The shittily worded paramour clause is part of the official divorce decree. I have yet to find any “keeper” women that I would even consider introducing to my kids. So I have not put The Paramour clause to the test yet. Doesn’t look like it is going to be tested anytime soon either…

  7. I’ve never heard of the Paramour Clause – perhaps there is no such thing in Canada. Five years after my divorce, I can’t imagine how restrictive such a clause would feel. It’s not like I’ve had a string of boyfriends sleeping over, but I was involved with one person for nearly three years, and, once we’d been together a number of months, he started staying from time to time. My ex has had three relationships serious enough that the women stayed at the house. I wasn’t crazy about the idea, especially because with the first, it all happened within three or four months of our separation. But at the same time, it doesn’t seem to have had a huge impact on the kids. It seems to me that this clause must get invoked pretty regularly in cases where there has been an affair and the other parent is looking for revenge…

  8. My wife has been having an affair for 6 months. Once I harvested the amount of needed evidence I announced it to her, then she the paramour. I’m the sole provider for our family. Realizing she would not be able to afford moving out, I started a lawsuit against the paramour. (North Carolina) I also filed for divorce from bed and board against her. They quickly offered to settle and want things to go smoothly. The paramour is a neighbor (ex-friend) and his kids and ours are all friends. His wife and my wife are friends, though I haven’t had sex with her, it is now on my bucket list. Kidding. My wife and the paramour are eager to move in together. In the agreement I requested that it never happen. *much fighting. I drew the line at a one year wait. Simply based on the idea that perhaps they could at least be divorced before introducing our old neighbors as step parents. *much fighting. My wife will go 6 months. I almost throw up every time I think about it. My 9 and 7 year olds will suddenly see their friends dad at mommy’s new house. His 9 and 7 year olds will see their friends mom at their daddy’s new place. Of course I think he is a terrible role model too. I don’t mind that he swept my wife off her feet. His punishment will come in the form of…my soon to be ex-wife.
    She makes it seem like I’m insane for even considering this to be a bad idea. Thoughts?

    • My apologies for the delayed response.

      First of all, your neighbor is a dick.

      (Forgive me for stating the obvious.)

      Man Code is fairly lenient when it comes to extra-marital affairs. The only women you are supposed to avoid are your relatives, and your friend’s wives.

      So you got hosed by your soon-to-be ex and your friend at the same time. Considering this, I don’t think you need to apologize for shit.

      Setting that aside, let’s assume that you are stand-up guy and want to have objectively valid reasons for requesting a paramour clause beyond spite. I think any psychologist can list a laundry list of reasons why she is setting a terrible example for the children, and it is not ideal for their long term feelings of safety and their welfare.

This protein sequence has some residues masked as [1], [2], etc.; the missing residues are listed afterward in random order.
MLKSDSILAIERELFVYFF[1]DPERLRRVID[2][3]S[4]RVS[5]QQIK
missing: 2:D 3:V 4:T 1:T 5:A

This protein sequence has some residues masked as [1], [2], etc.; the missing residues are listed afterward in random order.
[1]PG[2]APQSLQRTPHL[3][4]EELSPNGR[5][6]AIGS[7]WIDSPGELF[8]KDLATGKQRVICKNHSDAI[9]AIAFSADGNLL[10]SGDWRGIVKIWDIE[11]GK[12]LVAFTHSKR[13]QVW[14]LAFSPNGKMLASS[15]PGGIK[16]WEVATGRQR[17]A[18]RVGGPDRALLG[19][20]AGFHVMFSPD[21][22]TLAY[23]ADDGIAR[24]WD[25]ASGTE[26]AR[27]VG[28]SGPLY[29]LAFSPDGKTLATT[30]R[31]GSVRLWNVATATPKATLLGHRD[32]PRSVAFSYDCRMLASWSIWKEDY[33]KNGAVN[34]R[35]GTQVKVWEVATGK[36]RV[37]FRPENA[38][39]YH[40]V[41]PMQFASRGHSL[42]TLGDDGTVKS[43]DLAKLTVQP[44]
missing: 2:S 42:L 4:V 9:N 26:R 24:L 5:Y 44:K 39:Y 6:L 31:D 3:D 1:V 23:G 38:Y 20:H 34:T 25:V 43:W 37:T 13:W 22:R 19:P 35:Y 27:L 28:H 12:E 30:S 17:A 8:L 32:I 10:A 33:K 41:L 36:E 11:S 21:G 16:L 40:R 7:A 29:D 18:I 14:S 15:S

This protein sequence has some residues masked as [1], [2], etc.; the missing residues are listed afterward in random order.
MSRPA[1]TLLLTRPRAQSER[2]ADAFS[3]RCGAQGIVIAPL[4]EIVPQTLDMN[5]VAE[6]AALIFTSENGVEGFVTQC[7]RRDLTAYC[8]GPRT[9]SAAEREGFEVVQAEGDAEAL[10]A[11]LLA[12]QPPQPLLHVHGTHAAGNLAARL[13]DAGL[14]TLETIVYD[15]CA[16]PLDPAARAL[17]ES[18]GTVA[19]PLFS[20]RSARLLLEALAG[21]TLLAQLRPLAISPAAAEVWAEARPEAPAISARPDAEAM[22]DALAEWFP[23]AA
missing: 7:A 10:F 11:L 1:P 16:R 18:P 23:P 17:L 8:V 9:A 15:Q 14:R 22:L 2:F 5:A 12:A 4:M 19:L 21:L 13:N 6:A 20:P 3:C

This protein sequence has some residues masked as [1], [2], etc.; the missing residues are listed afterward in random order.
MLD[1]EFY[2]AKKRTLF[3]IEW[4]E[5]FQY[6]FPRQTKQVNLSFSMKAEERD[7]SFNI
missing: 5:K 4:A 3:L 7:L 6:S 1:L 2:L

I have written that the ‘honeymoon’ phase typically last 18 months. So I would want them to wait at least two years before they are thinking with their heads about whether they really want to live together and raise each other’s children. I would shoot for a paramour clause of 3 or 4 years.

      Be sure to remember that the clause will apply to you too. Depending on what custody you are seeking, don’t screw yourself. In my case, the kids are with their mother most of the time. So I have plenty of nights for overnight guests.

      If I were you, I would lean towards a clause of 3 or 4 years.

      Sorry for the delayed reply. Please post an update when you have time!

      • Thanks. With inspiration from this blog I dug into the topic. I managed to find enough info to convince my Wife that she would lose custody with anything less than a year. She agreed to waiting until after the divorce but the terms of the SepAg won’t be what is used to define our custody arrangement once we get divorced.I needed to get her out of my house. I did. If they move in together, they won’t see their kids. He paid THOUSANDS to me and I had him write her a check for $ 10k so she could afford to move out. It’s all good for now but I’ll be going for blood again soon

      • Good for you man!

        > Goal: Watch out for kids: Check.
        > Goal: Prove to yourself that you aren’t a doormat: Check.
        > Goal: Prove to them you will stand up for yourself if they step out of line. Check.

        Go for as much blood as you need to. But remember, the attorneys love that stuff. After you have accomplished what you need to, such as the goals listed above, let her move on to a life of misery where they live in paranoia of each other cheating the way they did with each other. They will self implode–either because one will cheat, or one will accuse the other one of invading their privacy. Either way, no one will listen to them since their credibility is gone.